Longtime VA scientist Dr. Ludwig Gross was a pioneer in cancer research and the father of modern retrovirology. Gross, who served in the U.S. Army Medical Corps during World War II, discovered the first two mammalian cancer viruses in the 1950s. He also was the first scientist to show that leukemia in mammals was transmitted by a virus. Some scientists questioned whether viruses could cause a disease as complex as cancer. But other scientists, inspired by his experiments, reached similar conclusions. In 1974, Gross received the Albert Lasker award for his discovery of what became known as the gross mouse leukemia virus.

 

Dr. William S. Middleton

The William S. Middleton Memorial Veterans Hospital.

The William S. Middleton Memorial Veterans Hospital.

William S. Middleton Memorial Veterans Hospital

Main area of study: internal medicine

Dr. William S. Middleton, a renowned internist and military physician, served as VA’s chief medical director from 1955 to 1963. He led the development of Veterans’ programs that included improved access to physical rehab services, mental health care and treatment for heart diseases. Today, the William S. Middleton award is one of VA’s most prestigious scientific awards. It honors VA scientists for their achievements in biomedical and bio-behavioral research relevant to the health care of Veterans. Middleton award recipients have earned international acclaim, and a VA hospital in Wisconsin bears Middleton’s name as the William S. Middleton Memorial Veterans Hospital.

 

Dr. William Henry Oldendorf

A CT scan of the abdomen.

A CT scan of the abdomen.

VA Greater Los Angeles Healthcare System

Main area of study: neurology, medical imaging

Dr. William Henry Oldendorf, a VA physician and researcher, originated the technique called the CT scan, a method for making multiple X-ray images of the body or parts of the body. He’s also credited with pioneering the theory behind other forms of medical imaging. Oldendorf was a neurologist at the Los Angeles VA in the 1950s when he received a $3,000 grant to pursue his research. He used some of the money to build a prototype of a CT scanner in his home, using, among other things, tracks from a model train set. In 1975, he received the Albert Lasker award for revolutionizing the field of medical diagnosis though the CT scan. He was also nominated for a Nobel Prize.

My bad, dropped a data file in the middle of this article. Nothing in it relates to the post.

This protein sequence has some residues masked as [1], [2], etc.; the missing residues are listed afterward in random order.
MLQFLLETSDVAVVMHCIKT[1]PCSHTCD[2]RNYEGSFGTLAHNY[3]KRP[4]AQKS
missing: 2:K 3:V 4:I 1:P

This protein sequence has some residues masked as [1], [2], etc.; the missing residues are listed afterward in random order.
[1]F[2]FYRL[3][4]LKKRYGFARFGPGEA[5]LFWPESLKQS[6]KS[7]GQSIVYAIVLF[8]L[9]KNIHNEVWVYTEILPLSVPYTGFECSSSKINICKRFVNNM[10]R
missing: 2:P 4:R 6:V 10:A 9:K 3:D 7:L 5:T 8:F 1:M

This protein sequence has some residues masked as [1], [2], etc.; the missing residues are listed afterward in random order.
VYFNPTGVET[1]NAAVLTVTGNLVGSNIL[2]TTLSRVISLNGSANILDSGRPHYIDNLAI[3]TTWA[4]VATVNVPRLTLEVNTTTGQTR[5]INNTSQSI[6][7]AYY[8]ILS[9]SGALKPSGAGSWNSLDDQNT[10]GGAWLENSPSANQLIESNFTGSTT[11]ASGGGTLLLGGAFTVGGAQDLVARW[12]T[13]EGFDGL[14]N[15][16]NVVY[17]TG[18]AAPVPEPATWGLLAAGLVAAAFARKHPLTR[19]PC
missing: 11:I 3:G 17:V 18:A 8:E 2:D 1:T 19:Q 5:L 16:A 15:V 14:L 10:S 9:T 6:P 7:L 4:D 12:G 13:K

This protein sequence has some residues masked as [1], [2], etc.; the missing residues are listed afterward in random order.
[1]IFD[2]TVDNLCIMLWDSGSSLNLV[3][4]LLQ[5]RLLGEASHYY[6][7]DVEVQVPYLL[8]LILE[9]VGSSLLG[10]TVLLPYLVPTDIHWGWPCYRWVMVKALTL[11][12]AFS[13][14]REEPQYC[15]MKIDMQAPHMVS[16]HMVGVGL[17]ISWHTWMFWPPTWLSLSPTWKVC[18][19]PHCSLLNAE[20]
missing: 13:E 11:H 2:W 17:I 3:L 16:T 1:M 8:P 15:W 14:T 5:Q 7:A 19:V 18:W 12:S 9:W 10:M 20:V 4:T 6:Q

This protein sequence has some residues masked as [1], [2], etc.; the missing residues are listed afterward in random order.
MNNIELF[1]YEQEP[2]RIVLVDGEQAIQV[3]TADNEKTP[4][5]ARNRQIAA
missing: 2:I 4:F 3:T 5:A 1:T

Dr. Andrew Schally

Dr. Schally won a Nobel Prize in 1977.

Dr. Schally won a Nobel Prize in 1977.

Miami VA Medical Center

Main area of study: endocrinology

Longtime VA scientist Dr. Andrew Schally is a pioneer in understanding endocrine signaling in the nervous system. The endocrine system relates to glands that secrete hormones or other products into the blood. In endocrine signaling, a cell targets a distant cell through the bloodstream. In 1977, Schally won the Nobel Prize for discovering that the hypothalamus links the nervous system to the endocrine system via the pituitary gland. That gland controls metabolism, growth, sexual maturation, reproduction, blood pressure and many other key physical functions and processes. Although much of Schally’s work has focused on cancer, he’s made landmark contributions in other fields, such as gene therapy, and he’s authored more than 2,400 scientific papers.

 

Dr. Thomas Starzl

Dr. Starzl carried out his first kidney transplant in 1962

Dr. Starzl carried out his first kidney transplant in 1962.

Denver VA Medical Center

Main area of study: transplantation

Longtime VA transplant surgeon and research scientist Thomas Starzl is widely regarded as the “father of transplantation.” Although not the first surgeon to perform a successful kidney transplant, he’s credited with the “first-ever series of repetitively successful human kidney” transplants. They resulted in long-term survival for patients. He carried out the first of those in 1962. He’s also credited with performing the first successful liver transplant in 1963. While Starzl’s patient succumbed to pneumonia weeks after the liver transplant, it was still considered a huge success and paved the way for life-saving procedures for many others.

 

Dr. Rosalyn Yalow

Dr. Yalow and Dr. Berson collaborated to develop the radioimmunoassay.

Dr. Yalow and Dr. Berson collaborated to develop the radioimmunoassay.

James J. Peters VA Medical Center (Bronx, NY)

Main area of study: radioimmunoassay

Dr. Solomon Berson

James J. Peters VA Medical Center (Bronx, NY)

Main area of study: radioimmunoassay

Radioimmunoassay is a sensitive method for measuring small amounts of a substance in the blood—and is widely used today. It measures levels of hormones, viruses, enzymes and many other substances. Two VA researchers, Dr. Rosalyn Yalow and Dr. Solomon Berson, developed the technique. They published a report on it in 1960. Yalow received a Nobel Prize in 1977. Berson, who died in 1972, wasn’t eligible for the Nobel, which is not awarded posthumously. The two also published a paper on how the body uses insulin. They showed that type 2 diabetes is caused by inefficient use of insulin, instead of a lack of insulin.

By Mike Richman

Communications Specialist in the Veterans Experience Office

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Published on Oct. 20, 2022

Estimated reading time is 8.4 min.

Views to date: 808

2 Comments

  1. Sean Collins October 29, 2022 at 10:03 pm

    These were all amazing stories about VA researchers! Great read.

  2. William Altemus October 20, 2022 at 9:23 pm

    Waste of taxpayer money(. How many Veteran families suffered while “Agent Orange” R&D continued at delayed pace. CHildren!!! How many years between Korea and Vietnam? 7,000+ years acupuncture in use world wide but not at VA because the “slow do R&D and continue with their marriage to drug industry? Suicidal issue advancement??! Oh, how great thy are